The Centers for Disease Control and Prevention faced considerable scrutiny last year thanks to numerous health-related mishaps that occurred at the organization’s high-tech laboratory buildings around the nation. Now, a 14-page summary of recent lab incidents obtained by USA Today is shedding more light on these incidents while raising additional concerns about lab-worker safety and incident-reporting procedures.
With six CDC laboratories currently in operation in Illinois, residents and a Crystal Lake worker compensation lawyer are asking if state lab workers are facing unnecessary risks in the workplace.
Last year, CDC labs experienced three well-publicized safety lapses that potentially exposed dozens of laboratory workers to deadly diseases and substances. In one instance, lab employees were exposed to anthrax, and in another, one worker had exposure to the Ebola virus. In a third highly reported incident, a deadly strain of bird flu was mistakenly sent from one CDC lab to another.
The incidents led to the evacuation of many CDC staff members and raised concerns about the effectiveness of existing safety communication and reporting systems used by the agency. However, the new report findings indicate that these types of safety problems may be far more prevalent than previously believed.
The new report on CDC lab incidents details an array of concerning events, including about a dozen involving power outages and air-flow system failures at agency labs around the country. The failure of airflow systems is particularly concerning because of the critical role they play in preventing potentially deadly pathogens from spreading into the air.
While the report is not especially comprehensive and lacks detail in many places, it cites factors like lightning strikes and electrical surges as causes of the airflow changes. While airflow concerns are discussed to some degree in the new report, they are listed among many other issues raised in its pages. Other areas of concern raised by the summary involve worker exposure to pathogens via needles, maintenance workers propping open doors to restricted areas, and problems with the protective gear intended to protect lab workers from deadly viruses.
While the safety incidents detailed in the new report provide a better picture of the risks faced by CDC lab workers in Illinois and across the nation, some biosafety specialists and a Crystal Lake worker compensation lawyer are more concerned with what the report is lacking. The CDC redacted the names of some of the viruses and bacteria that were involved in some incidents in a move the agency attributed to an existing law on bioterror pathogens. USA Today has filed an appeal to be able to view the redacted material on the grounds that the redactions aren’t justified by law.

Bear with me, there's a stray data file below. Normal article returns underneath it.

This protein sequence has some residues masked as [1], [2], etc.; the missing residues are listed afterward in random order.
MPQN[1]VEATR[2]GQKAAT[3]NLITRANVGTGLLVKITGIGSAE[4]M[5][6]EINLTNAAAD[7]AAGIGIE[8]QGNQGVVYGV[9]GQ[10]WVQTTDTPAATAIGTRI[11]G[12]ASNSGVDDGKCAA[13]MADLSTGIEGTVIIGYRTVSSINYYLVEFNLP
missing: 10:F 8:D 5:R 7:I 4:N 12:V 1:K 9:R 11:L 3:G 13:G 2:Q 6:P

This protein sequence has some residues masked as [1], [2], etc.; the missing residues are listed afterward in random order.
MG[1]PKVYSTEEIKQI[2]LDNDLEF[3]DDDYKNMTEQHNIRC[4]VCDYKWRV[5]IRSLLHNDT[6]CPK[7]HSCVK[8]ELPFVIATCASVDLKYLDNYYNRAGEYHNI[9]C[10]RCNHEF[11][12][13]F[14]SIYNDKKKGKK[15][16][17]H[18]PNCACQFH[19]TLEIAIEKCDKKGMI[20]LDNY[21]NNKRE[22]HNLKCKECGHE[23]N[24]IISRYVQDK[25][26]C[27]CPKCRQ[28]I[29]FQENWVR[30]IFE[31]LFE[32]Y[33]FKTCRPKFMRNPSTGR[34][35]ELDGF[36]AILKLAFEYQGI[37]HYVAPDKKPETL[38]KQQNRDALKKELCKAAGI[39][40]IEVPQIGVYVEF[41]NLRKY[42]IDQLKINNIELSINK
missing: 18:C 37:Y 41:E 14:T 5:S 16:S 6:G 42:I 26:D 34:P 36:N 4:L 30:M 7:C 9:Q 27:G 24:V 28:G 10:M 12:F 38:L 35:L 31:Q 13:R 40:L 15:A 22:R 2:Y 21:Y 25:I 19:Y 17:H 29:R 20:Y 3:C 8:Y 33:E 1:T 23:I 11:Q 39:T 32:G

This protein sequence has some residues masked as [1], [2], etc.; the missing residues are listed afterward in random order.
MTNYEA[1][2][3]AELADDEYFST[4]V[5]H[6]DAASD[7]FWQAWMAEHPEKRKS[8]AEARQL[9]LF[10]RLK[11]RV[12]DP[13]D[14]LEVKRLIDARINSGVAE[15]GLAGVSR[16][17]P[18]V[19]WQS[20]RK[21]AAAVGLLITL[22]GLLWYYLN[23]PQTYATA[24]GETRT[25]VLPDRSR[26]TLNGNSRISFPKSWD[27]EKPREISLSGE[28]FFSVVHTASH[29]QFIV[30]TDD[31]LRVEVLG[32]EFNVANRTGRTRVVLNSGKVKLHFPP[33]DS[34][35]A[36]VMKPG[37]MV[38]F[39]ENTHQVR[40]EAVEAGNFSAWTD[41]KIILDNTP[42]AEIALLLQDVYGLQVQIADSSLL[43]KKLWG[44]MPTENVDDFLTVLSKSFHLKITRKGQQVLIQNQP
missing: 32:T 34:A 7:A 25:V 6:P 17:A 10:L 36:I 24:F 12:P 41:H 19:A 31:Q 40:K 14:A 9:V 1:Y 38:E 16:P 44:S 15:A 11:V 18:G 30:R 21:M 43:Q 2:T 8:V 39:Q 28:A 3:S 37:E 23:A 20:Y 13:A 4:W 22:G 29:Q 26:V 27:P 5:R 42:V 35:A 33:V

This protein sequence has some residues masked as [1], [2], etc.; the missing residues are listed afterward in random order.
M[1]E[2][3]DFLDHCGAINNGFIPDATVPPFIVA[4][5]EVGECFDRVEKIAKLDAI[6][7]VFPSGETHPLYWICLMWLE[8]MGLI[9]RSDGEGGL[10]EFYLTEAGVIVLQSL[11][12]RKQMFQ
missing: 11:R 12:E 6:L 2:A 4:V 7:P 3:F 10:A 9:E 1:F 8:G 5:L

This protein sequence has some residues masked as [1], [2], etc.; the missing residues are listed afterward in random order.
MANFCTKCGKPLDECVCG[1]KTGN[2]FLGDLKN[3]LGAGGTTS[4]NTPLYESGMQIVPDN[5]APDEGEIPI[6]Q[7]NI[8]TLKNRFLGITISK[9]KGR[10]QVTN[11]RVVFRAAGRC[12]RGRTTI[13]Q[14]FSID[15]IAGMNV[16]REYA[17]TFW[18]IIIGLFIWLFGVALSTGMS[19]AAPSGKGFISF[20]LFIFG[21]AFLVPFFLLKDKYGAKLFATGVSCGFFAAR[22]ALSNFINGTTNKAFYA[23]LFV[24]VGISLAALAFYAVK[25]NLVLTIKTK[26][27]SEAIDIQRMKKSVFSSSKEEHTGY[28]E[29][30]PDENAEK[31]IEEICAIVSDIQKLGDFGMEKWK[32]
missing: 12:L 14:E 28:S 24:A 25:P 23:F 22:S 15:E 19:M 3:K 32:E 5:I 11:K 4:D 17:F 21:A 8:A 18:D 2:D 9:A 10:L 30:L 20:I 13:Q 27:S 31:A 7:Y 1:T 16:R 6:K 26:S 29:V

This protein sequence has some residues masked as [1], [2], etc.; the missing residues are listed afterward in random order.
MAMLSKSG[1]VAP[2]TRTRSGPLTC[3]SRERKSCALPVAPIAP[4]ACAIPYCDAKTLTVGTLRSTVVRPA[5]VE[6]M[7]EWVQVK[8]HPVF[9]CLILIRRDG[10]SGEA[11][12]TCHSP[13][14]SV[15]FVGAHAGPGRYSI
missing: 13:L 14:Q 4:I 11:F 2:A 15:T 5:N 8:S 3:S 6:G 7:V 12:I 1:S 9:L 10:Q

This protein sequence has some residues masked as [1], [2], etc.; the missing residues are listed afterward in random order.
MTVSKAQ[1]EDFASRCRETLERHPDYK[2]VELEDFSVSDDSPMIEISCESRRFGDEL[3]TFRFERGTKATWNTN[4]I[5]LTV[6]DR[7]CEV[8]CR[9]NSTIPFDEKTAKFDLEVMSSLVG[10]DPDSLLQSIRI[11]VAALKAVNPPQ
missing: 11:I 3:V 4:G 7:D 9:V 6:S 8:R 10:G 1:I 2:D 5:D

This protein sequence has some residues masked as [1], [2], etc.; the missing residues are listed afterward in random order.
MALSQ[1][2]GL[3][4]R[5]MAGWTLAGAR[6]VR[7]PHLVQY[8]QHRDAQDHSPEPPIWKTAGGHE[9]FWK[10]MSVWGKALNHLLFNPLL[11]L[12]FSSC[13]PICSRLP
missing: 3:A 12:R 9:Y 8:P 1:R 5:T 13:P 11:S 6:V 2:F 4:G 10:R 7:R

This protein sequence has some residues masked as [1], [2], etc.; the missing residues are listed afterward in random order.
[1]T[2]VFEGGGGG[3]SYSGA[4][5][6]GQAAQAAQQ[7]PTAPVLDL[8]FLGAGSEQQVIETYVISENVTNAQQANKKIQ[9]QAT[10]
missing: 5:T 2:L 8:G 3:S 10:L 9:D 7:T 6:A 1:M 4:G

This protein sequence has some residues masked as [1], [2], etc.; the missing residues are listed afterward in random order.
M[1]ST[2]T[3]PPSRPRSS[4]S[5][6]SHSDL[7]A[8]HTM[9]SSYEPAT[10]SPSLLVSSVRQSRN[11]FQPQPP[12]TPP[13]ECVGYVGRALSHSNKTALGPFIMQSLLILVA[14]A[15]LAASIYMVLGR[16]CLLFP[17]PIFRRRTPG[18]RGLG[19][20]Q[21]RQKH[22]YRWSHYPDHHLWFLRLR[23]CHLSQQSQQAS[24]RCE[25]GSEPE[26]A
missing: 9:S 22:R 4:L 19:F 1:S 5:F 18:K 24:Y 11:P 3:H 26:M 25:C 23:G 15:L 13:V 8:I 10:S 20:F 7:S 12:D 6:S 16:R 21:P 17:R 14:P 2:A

Also concerning to many is the limited number of safety incidents detailed in the report. One biosafety consultant who once worked for and conducted training at the CDC said that the small number of incidents was suspect given the many CDC labs in existence around the country. His primary concern was the fact that staff members were not reporting all incidents at U.S. labs, which is critical in helping identify new risks and prevent future incidents.
When questioned by USA Today as to whether the CDC had one single office responsible for collecting and reviewing reports on lab incidents to track trends, the agency offered several differing responses. First, it said that only those incidents that required a visit to an organization health care clinic undergo close review, and that others are reported to safety directors of specific research programs. The agency later altered this response, stating that all lab incident reports were handled by the office of the associate director for laboratory science, which was established in 2014.
When asked to produce the policy detailing this new regulation, the agency again changed its tune, stating that the policy only applies to incidents that meet particular criteria, such as exposure in certain laboratories or incidents that result in a “high likelihood of infection” for lab workers. Critics believe that the CDC’s reporting rules are insufficient, and that they leave much of the responsibility to report an incident in the hands of the employee.
CDC Director Tom Frieden said last year that the agency would hire one associate director for laboratory science and safety who would be responsible for reporting biosafety incidents directly to Frieden. The intent was to identify a single source of accountability who would then be responsible for establishing and enforcing pre-established biosafety procedures. To date, this role has not been filled.
The CDC asserts that the agency is working to fill the position and further establish guidelines for biosafety and laboratory incident-reporting. However, a worker compensation lawyer in Crystal Lake knows that serious risks remain for employees of CDC labs, which is particularly concerning given the amount of attention these safety lapses have received in recent years.
Legislators from several states where CDC labs are present are urging the agency to take a more active role in helping prevent future biosafety incidents, citing a need for an agency-wide strategy to help prevent future lapses in safety. In the meantime, CDC lab employees in Illinois and other states across the nation are urged to remain vigilant while in the workplace and to immediately report any safety concerns and incidents to a supervisor.
Illinois CDC lab workers and others who believe that they may have been exposed to deadly pathogens or other health risks in the workplace are encouraged to consult an attorney.